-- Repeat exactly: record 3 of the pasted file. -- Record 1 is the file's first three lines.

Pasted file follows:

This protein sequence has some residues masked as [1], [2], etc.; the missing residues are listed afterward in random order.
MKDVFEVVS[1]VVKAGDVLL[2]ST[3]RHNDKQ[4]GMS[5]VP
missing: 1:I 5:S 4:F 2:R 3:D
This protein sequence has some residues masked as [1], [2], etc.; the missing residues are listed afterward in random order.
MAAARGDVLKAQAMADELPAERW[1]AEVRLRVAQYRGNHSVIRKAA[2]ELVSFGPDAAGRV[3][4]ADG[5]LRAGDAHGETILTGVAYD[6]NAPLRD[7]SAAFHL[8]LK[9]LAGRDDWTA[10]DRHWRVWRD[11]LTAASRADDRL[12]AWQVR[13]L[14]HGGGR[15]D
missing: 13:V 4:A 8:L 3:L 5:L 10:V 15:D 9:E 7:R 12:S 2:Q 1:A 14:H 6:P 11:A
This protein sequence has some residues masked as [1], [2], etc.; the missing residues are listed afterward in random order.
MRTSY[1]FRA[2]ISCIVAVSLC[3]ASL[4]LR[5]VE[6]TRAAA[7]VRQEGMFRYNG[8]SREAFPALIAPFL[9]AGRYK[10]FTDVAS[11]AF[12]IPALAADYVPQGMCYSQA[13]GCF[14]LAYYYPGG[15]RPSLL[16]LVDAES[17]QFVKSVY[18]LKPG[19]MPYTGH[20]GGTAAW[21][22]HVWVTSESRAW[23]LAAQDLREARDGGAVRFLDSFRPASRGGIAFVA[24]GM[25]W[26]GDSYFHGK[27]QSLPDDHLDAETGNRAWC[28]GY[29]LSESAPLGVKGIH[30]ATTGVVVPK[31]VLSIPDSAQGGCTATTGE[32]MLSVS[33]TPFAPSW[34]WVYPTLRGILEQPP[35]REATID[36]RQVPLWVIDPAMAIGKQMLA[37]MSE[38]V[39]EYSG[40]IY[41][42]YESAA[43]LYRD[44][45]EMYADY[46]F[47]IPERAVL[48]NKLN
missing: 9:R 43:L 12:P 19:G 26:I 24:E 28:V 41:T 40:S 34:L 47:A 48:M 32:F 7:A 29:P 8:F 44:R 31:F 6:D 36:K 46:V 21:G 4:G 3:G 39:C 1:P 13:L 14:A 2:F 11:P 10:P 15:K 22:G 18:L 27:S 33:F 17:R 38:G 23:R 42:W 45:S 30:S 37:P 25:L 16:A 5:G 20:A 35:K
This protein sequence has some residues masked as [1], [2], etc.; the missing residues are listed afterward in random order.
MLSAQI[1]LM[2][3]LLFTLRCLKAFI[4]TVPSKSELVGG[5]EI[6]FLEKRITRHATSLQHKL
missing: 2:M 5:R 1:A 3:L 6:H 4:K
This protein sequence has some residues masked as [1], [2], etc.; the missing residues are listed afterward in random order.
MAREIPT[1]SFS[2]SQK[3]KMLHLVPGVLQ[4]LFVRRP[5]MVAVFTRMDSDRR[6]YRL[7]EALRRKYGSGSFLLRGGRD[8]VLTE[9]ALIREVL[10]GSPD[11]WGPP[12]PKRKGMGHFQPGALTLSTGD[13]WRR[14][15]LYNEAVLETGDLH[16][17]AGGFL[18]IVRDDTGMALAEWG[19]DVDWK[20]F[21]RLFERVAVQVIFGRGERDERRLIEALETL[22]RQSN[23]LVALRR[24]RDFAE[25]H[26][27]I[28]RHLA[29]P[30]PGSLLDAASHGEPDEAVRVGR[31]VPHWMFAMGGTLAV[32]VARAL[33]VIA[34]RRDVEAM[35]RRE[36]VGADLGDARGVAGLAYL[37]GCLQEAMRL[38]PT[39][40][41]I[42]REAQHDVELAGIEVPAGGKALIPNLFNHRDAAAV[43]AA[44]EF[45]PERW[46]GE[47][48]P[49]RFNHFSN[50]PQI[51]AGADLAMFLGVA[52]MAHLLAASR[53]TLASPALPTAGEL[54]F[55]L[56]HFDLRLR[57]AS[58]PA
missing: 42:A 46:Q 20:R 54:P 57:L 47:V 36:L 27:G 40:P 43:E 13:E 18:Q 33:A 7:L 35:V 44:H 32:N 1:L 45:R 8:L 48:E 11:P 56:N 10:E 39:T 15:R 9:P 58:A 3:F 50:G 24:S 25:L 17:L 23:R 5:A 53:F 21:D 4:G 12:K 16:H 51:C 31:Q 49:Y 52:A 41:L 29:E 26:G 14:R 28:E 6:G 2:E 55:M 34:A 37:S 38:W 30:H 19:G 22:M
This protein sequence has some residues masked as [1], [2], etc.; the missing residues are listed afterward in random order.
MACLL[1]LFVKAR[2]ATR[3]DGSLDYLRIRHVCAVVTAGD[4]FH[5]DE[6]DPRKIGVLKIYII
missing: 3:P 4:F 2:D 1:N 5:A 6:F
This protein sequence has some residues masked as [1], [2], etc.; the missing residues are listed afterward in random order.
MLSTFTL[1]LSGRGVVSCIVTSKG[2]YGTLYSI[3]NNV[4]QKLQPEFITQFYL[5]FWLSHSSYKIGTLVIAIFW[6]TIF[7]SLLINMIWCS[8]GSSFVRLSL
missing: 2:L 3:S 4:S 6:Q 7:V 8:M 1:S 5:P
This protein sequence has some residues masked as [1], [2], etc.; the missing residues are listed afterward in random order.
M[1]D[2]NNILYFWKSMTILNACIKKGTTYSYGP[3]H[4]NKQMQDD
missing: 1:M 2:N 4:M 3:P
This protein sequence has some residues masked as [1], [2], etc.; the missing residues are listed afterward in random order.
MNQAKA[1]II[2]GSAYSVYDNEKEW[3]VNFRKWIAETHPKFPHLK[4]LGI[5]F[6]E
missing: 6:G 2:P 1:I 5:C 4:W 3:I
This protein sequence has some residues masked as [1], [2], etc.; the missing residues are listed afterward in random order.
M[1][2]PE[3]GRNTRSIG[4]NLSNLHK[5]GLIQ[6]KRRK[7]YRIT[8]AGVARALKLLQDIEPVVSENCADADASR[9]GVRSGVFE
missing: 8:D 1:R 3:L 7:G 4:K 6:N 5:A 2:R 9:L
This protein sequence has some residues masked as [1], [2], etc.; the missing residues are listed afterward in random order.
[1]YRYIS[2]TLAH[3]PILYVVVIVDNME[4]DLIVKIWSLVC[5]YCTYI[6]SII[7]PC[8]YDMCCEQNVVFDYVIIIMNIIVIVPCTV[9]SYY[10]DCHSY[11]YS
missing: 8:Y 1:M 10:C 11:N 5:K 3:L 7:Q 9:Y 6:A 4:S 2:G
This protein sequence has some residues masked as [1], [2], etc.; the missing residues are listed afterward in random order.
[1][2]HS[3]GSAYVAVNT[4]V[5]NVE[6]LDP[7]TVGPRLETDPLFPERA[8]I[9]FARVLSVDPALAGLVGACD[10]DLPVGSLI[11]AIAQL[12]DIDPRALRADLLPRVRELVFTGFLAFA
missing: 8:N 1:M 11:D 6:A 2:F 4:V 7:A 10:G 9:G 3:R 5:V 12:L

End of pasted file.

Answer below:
This protein sequence has some residues masked as [1], [2], etc.; the missing residues are listed afterward in random order.
MRTSY[1]FRA[2]ISCIVAVSLC[3]ASL[4]LR[5]VE[6]TRAAA[7]VRQEGMFRYNG[8]SREAFPALIAPFL[9]AGRYK[10]FTDVAS[11]AF[12]IPALAADYVPQGMCYSQA[13]GCF[14]LAYYYPGG[15]RPSLL[16]LVDAES[17]QFVKSVY[18]LKPG[19]MPYTGH[20]GGTAAW[21][22]HVWVTSESRAW[23]LAAQDLREARDGGAVRFLDSFRPASRGGIAFVA[24]GM[25]W[26]GDSYFHGK[27]QSLPDDHLDAETGNRAWC[28]GY[29]LSESAPLGVKGIH[30]ATTGVVVPK[31]VLSIPDSAQGGCTATTGE[32]MLSVS[33]TPFAPSW[34]WVYPTLRGILEQPP[35]REATID[36]RQVPLWVIDPAMAIGKQMLA[37]MSE[38]V[39]EYSG[40]IY[41][42]YESAA[43]LYRD[44][45]EMYADY[46]F[47]IPERAVL[48]NKLN
missing: 9:R 43:L 12:P 19:G 26:I 24:E 28:V 41:T 40:S 34:L 47:A 48:M 32:F 7:A 29:P 8:F 44:R 31:F 6:D 36:K 46:V 21:G 4:G 3:G 39:C 1:P 13:L 14:A 2:F 11:P 10:P 15:K 22:G 18:L 27:S 33:F 17:R 38:G 23:R 42:W 45:S 30:S 37:P 25:L 16:A 5:G 20:A 35:K